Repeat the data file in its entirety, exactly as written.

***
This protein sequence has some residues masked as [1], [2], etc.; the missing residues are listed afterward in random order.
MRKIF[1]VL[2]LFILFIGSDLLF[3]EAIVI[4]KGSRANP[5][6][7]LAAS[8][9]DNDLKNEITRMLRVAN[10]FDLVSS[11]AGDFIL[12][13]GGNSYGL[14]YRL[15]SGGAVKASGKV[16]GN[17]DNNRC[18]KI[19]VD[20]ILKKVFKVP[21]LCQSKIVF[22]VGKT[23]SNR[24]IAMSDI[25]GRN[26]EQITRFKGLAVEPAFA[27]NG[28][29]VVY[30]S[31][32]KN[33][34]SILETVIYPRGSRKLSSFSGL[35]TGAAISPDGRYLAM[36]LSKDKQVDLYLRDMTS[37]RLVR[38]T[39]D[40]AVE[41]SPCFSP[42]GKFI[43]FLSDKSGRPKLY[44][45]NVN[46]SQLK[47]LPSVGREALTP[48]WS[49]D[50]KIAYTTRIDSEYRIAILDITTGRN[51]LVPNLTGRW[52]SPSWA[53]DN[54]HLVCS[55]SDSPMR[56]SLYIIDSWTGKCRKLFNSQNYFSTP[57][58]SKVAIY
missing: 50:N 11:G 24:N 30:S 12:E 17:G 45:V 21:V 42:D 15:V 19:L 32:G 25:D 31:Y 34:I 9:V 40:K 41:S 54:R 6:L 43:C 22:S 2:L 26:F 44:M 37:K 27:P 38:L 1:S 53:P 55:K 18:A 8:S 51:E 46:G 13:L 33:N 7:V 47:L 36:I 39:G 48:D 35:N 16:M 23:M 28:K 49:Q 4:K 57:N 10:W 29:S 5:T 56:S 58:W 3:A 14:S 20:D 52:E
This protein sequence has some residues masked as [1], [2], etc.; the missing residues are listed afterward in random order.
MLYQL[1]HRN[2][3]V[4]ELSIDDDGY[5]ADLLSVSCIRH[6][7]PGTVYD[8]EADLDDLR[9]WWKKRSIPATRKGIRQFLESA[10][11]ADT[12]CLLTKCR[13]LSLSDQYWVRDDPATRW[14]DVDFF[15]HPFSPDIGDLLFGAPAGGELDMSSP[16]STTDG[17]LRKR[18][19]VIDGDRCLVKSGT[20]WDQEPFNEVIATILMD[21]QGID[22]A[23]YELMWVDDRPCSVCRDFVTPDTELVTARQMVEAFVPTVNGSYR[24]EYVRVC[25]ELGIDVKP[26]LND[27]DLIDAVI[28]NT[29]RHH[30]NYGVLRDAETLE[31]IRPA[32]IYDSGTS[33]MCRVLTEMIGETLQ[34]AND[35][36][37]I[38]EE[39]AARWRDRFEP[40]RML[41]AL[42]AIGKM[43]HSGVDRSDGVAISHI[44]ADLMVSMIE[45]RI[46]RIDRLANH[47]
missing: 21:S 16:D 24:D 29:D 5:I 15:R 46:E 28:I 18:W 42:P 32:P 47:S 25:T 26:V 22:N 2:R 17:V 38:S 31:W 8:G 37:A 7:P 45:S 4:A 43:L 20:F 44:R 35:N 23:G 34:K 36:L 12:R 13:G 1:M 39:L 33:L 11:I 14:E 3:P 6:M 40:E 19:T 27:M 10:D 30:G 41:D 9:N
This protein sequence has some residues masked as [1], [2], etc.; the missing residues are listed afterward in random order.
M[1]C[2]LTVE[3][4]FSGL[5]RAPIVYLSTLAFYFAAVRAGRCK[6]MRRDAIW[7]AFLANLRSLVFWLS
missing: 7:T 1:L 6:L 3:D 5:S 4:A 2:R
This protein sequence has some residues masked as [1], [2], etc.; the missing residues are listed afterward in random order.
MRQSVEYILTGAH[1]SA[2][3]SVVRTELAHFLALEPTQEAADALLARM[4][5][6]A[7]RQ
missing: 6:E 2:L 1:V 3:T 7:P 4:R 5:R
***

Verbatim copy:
This protein sequence has some residues masked as [1], [2], etc.; the missing residues are listed afterward in random order.
MRKIF[1]VL[2]LFILFIGSDLLF[3]EAIVI[4]KGSRANP[5][6][7]LAAS[8][9]DNDLKNEITRMLRVAN[10]FDLVSS[11]AGDFIL[12][13]GGNSYGL[14]YRL[15]SGGAVKASGKV[16]GN[17]DNNRC[18]KI[19]VD[20]ILKKVFKVP[21]LCQSKIVF[22]VGKT[23]SNR[24]IAMSDI[25]GRN[26]EQITRFKGLAVEPAFA[27]NG[28][29]VVY[30]S[31][32]KN[33][34]SILETVIYPRGSRKLSSFSGL[35]TGAAISPDGRYLAM[36]LSKDKQVDLYLRDMTS[37]RLVR[38]T[39]D[40]AVE[41]SPCFSP[42]GKFI[43]FLSDKSGRPKLY[44][45]NVN[46]SQLK[47]LPSVGREALTP[48]WS[49]D[50]KIAYTTRIDSEYRIAILDITTGRN[51]LVPNLTGRW[52]SPSWA[53]DN[54]HLVCS[55]SDSPMR[56]SLYIIDSWTGKCRKLFNSQNYFSTP[57][58]SKVAIY
missing: 50:N 11:G 24:N 30:S 12:E 17:G 45:V 21:V 42:D 15:V 19:L 32:G 25:D 31:Y 34:I 9:V 40:K 41:S 54:R 6:L 43:C 22:S 2:L 26:F 44:M 37:K 27:P 38:L 1:S 53:P 55:K 18:A 8:S 51:E 46:G 13:L 33:N 7:V 47:L 36:I 39:G 48:D 35:N 16:M 23:M 28:K 49:Q 4:K 57:N 10:W 29:S 5:T 56:S 58:W 3:A 14:S 20:D 52:E
This protein sequence has some residues masked as [1], [2], etc.; the missing residues are listed afterward in random order.
MLYQL[1]HRN[2][3]V[4]ELSIDDDGY[5]ADLLSVSCIRH[6][7]PGTVYD[8]EADLDDLR[9]WWKKRSIPATRKGIRQFLESA[10][11]ADT[12]CLLTKCR[13]LSLSDQYWVRDDPATRW[14]DVDFF[15]HPFSPDIGDLLFGAPAGGELDMSSP[16]STTDG[17]LRKR[18][19]VIDGDRCLVKSGT[20]WDQEPFNEVIATILMD[21]QGID[22]A[23]YELMWVDDRPCSVCRDFVTPDTELVTARQMVEAFVPTVNGSYR[24]EYVRVC[25]ELGIDVKP[26]LND[27]DLIDAVI[28]NT[29]RHH[30]NYGVLRDAETLE[31]IRPA[32]IYDSGTS[33]MCRVLTEMIGETLQ[34]AND[35][36][37]I[38]EE[39]AARWRDRFEP[40]RML[41]AL[42]AIGKM[43]HSGVDRSDGVAISHI[44]ADLMVSMIE[45]RI[46]RIDRLANH[47]
missing: 21:S 16:D 24:D 29:D 5:I 15:R 46:E 28:I 18:W 42:P 32:P 47:S 25:T 26:V 22:N 2:R 17:V 38:S 31:W 8:G 37:A 7:P 45:S 4:A 43:L 20:F 44:R 35:N 23:G 34:K 36:L 12:R 13:G 1:M 39:L 33:L 11:I 14:E 3:P 6:M 40:E 19:T 27:M 10:D 30:G 41:D 9:N
This protein sequence has some residues masked as [1], [2], etc.; the missing residues are listed afterward in random order.
M[1]C[2]LTVE[3][4]FSGL[5]RAPIVYLSTLAFYFAAVRAGRCK[6]MRRDAIW[7]AFLANLRSLVFWLS
missing: 7:T 1:L 6:L 3:D 5:S 4:A 2:R
This protein sequence has some residues masked as [1], [2], etc.; the missing residues are listed afterward in random order.
MRQSVEYILTGAH[1]SA[2][3]SVVRTELAHFLALEPTQEAADALLARM[4][5][6]A[7]RQ
missing: 6:E 2:L 1:V 3:T 7:P 4:R 5:R